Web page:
}

Buttons and LEDs

#include "InternetButton/InternetButton.h"

/* How about we make this interactive? */

InternetButton b = InternetButton();

void setup() {
    // Tell b to get everything ready to go
    // Use b.begin(1); if you have the original SparkButton, which does not have a buzzer or a plastic enclosure
    // to use, just add a '1' between the parentheses in the code below.
    b.begin();
}

void loop(){

    // When you click the second button (at the 3 o'clock position) let's turn that LED on
    if(b.buttonOn(2)){
        b.ledOn(3, 255, 255, 255);
    }
    // And if the button's not on, then the LED should be off
    else {
        b.ledOff(3);
    }

    /* Much like the LEDs, there are also functions to check if all the buttons are on- b.allButtonsOn()
    or if all the buttons are off- b.allButtonsOff() */
}

Button/Light Combo

#include "InternetButton/InternetButton.h"

/* Here's a nice combination of features that I like to use.
Note the use of the allButtons function. */

InternetButton b = InternetButton();

bool rainbow_mode = false;

void setup() {
    // Tell b to get everything ready to go
    // Use b.begin(1); if you have the original SparkButton, which does not have a buzzer or a plastic enclosure
    // to use, just add a '1' between the parentheses in the code above.
    b.begin();
}

void loop(){

    // If this calls for a full spectrum situation, let's go rainbow!
    if(b.allButtonsOn()) {
        // Publish the event "allbuttons" for other services like IFTTT to use
        Particle.publish("allbuttons",NULL, 60, PRIVATE);
        b.rainbow(5);
        rainbow_mode = true;

        // If all buttons are on, don't try to process
        // the individual button responses below.  Just return.
        return;
    }

    // If we are not in rainbow mode anymore, turn the LEDs off
    if (rainbow_mode == true) {
        b.allLedsOff();
        rainbow_mode = false;
    }

    // Process individual buttons and LED response
    if (b.buttonOn(1)) {
        b.ledOn(12, 255, 0, 0); // Red
        // Publish the event "button1" for other services like IFTTT to use
        Particle.publish("button1",NULL, 60, PRIVATE);
        delay(500);
    }
    else {
        b.ledOn(12, 0, 0, 0);
    }

    if (b.buttonOn(2)) {
        b.ledOn(3, 0, 255, 0); // Green
        // Publish the event "button2" for other services like IFTTT to use
        Particle.publish("button2",NULL, 60, PRIVATE);
        delay(500);
    }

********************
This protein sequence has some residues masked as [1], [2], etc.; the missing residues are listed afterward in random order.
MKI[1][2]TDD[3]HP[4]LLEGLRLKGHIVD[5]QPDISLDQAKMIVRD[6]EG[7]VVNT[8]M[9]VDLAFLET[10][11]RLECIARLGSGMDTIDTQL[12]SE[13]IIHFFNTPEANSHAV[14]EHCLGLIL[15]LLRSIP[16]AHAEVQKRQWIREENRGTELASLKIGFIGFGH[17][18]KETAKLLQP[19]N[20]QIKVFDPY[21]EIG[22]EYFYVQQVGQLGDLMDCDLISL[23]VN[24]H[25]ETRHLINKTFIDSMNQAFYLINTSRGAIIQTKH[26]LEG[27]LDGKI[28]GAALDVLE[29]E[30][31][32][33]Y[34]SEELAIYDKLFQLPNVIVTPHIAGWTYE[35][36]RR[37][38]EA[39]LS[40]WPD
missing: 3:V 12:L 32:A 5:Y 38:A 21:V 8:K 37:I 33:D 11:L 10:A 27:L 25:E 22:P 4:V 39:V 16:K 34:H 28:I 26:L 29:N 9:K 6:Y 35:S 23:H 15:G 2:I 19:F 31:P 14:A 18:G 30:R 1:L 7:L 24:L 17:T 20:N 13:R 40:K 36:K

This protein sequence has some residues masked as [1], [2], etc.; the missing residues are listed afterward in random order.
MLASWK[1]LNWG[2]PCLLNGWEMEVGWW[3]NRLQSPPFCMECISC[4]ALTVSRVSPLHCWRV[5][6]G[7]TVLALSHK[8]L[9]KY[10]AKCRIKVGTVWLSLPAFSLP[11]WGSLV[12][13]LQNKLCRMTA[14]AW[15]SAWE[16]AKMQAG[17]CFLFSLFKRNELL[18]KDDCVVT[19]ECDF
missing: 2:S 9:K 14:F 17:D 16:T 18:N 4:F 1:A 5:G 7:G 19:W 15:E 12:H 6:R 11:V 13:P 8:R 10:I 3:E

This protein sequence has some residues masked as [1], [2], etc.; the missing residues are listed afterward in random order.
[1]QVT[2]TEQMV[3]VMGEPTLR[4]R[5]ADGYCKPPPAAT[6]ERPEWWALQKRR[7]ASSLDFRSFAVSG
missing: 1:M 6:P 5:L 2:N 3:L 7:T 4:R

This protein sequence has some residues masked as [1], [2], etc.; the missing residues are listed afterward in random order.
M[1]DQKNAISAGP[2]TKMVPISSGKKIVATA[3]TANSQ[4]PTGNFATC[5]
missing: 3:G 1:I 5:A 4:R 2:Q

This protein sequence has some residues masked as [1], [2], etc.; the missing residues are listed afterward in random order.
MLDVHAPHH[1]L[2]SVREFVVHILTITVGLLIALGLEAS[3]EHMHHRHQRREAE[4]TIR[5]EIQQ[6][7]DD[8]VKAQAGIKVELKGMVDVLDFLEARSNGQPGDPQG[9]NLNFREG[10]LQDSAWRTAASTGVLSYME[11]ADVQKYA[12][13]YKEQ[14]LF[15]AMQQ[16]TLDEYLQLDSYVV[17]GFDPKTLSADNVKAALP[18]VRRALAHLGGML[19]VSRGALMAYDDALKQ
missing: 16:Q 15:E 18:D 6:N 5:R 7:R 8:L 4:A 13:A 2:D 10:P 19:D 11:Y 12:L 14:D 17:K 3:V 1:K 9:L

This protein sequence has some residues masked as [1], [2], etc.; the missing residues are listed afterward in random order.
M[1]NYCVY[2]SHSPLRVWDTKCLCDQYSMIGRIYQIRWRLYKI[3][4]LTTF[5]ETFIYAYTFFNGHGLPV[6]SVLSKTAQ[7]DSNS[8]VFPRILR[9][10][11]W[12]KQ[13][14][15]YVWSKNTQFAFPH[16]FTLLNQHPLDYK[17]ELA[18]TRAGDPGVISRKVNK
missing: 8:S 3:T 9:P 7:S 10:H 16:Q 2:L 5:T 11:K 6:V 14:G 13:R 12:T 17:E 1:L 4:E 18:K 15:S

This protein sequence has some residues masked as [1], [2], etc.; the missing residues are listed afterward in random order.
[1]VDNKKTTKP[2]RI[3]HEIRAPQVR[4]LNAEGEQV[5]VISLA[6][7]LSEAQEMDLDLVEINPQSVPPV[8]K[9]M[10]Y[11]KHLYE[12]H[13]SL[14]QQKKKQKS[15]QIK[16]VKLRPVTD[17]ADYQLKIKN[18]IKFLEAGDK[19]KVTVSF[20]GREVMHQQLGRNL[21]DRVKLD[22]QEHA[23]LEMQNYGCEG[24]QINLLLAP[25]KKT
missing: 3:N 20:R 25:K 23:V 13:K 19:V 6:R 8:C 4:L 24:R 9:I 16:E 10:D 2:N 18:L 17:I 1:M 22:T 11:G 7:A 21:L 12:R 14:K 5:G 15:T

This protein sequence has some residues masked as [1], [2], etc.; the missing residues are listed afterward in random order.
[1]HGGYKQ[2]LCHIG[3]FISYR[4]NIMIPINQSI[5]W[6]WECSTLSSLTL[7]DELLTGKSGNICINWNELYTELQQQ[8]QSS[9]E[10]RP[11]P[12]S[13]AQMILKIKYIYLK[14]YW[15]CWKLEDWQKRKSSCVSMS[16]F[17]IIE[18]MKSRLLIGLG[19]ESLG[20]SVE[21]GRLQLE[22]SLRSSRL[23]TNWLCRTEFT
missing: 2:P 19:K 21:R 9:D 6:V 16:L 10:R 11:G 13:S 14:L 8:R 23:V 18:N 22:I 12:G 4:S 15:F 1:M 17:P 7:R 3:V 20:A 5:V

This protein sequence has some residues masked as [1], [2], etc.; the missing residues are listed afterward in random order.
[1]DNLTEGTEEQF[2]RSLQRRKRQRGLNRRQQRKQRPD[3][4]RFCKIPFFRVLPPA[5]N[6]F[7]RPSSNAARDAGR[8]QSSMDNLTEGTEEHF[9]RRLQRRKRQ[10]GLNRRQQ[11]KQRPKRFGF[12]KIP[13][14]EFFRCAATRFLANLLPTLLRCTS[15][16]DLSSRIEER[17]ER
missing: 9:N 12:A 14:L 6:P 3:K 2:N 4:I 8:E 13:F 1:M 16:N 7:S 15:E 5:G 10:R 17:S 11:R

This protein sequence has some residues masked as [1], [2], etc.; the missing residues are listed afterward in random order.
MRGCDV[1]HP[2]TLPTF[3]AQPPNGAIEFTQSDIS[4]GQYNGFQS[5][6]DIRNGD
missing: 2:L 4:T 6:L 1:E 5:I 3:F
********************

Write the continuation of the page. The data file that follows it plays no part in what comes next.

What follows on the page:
else {
        b.ledOn(3, 0, 0, 0);
    }

    if (b.buttonOn(3)) {
        b.ledOn(6, 0, 0, 255); // Blue
        // Publish the event "button3" for other services like IFTTT to use
        Particle.publish("button3",NULL, 60, PRIVATE);
        delay(500);
    }
    else {
        b.ledOn(6, 0, 0, 0);
    }

    if (b.buttonOn(4)) {
        b.ledOn(9, 255, 0, 255); // Magenta
        // Publish the event "button4" for other services like IFTTT to use
        Particle.publish("button4",NULL, 60, PRIVATE);
        delay(500);
    }
    else {
        b.ledOn(9, 0, 0, 0);
    }

    if(b.allButtonsOff()) {
        // Do something here when all buttons are off
    }
}

Using The Accelerometer

#include "InternetButton/InternetButton.h"
#include "math.h"

/*Did you know that the SparkButton can detect if it's moving? It's true!
Specifically it can read when it's being accelerated. Recall that gravity
is a constant acceleration and this becomes very useful- you know the orientation!*/


InternetButton b = InternetButton();

void setup() {
    //Tell b to get everything ready to go
    // Use b.begin(1); if you have the original SparkButton, which does not have a buzzer or a plastic enclosure
    // to use, just add a '1' between the parentheses in the code below.
    b.begin();
}

void loop(){

    //How much are you moving in the x direction? (look at the white text on the board)
    int xValue = b.readX();

    //How about in the y direction?
    int yValue = b.readY();

    //And the z!
    int zValue = b.readZ();

    //This will make the color of the Button change with what direction you shake it
    //The abs() part takes the absolute value, because negatives don't work well
    b.allLedsOn(abs(xValue), abs(yValue), abs(zValue));

    //Wait a mo'